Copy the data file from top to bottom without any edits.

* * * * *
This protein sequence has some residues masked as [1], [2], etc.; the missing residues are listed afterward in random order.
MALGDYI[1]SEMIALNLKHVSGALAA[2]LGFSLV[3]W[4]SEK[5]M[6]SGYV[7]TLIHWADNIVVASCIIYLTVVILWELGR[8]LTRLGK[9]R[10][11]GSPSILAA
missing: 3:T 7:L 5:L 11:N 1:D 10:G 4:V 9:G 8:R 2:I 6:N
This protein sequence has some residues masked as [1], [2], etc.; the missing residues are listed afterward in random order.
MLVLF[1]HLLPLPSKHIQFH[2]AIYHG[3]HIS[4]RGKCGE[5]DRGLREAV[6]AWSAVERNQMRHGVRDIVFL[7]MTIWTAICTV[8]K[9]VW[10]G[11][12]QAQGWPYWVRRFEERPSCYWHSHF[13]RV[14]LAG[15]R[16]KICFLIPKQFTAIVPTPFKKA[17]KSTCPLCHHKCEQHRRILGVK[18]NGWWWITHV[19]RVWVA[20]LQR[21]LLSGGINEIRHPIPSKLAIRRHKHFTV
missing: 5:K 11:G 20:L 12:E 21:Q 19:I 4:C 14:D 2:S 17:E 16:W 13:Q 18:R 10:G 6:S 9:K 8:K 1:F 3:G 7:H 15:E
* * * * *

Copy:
This protein sequence has some residues masked as [1], [2], etc.; the missing residues are listed afterward in random order.
MALGDYI[1]SEMIALNLKHVSGALAA[2]LGFSLV[3]W[4]SEK[5]M[6]SGYV[7]TLIHWADNIVVASCIIYLTVVILWELGR[8]LTRLGK[9]R[10][11]GSPSILAA
missing: 3:T 7:L 5:L 11:N 1:D 10:G 4:V 9:G 8:R 2:I 6:N
This protein sequence has some residues masked as [1], [2], etc.; the missing residues are listed afterward in random order.
MLVLF[1]HLLPLPSKHIQFH[2]AIYHG[3]HIS[4]RGKCGE[5]DRGLREAV[6]AWSAVERNQMRHGVRDIVFL[7]MTIWTAICTV[8]K[9]VW[10]G[11][12]QAQGWPYWVRRFEERPSCYWHSHF[13]RV[14]LAG[15]R[16]KICFLIPKQFTAIVPTPFKKA[17]KSTCPLCHHKCEQHRRILGVK[18]NGWWWITHV[19]RVWVA[20]LQR[21]LLSGGINEIRHPIPSKLAIRRHKHFTV
missing: 5:K 11:G 20:L 12:E 21:Q 19:I 4:C 14:D 2:S 17:E 16:W 13:Q 18:R 10:G 6:S 9:K 8:K 1:F 3:G 7:H 15:E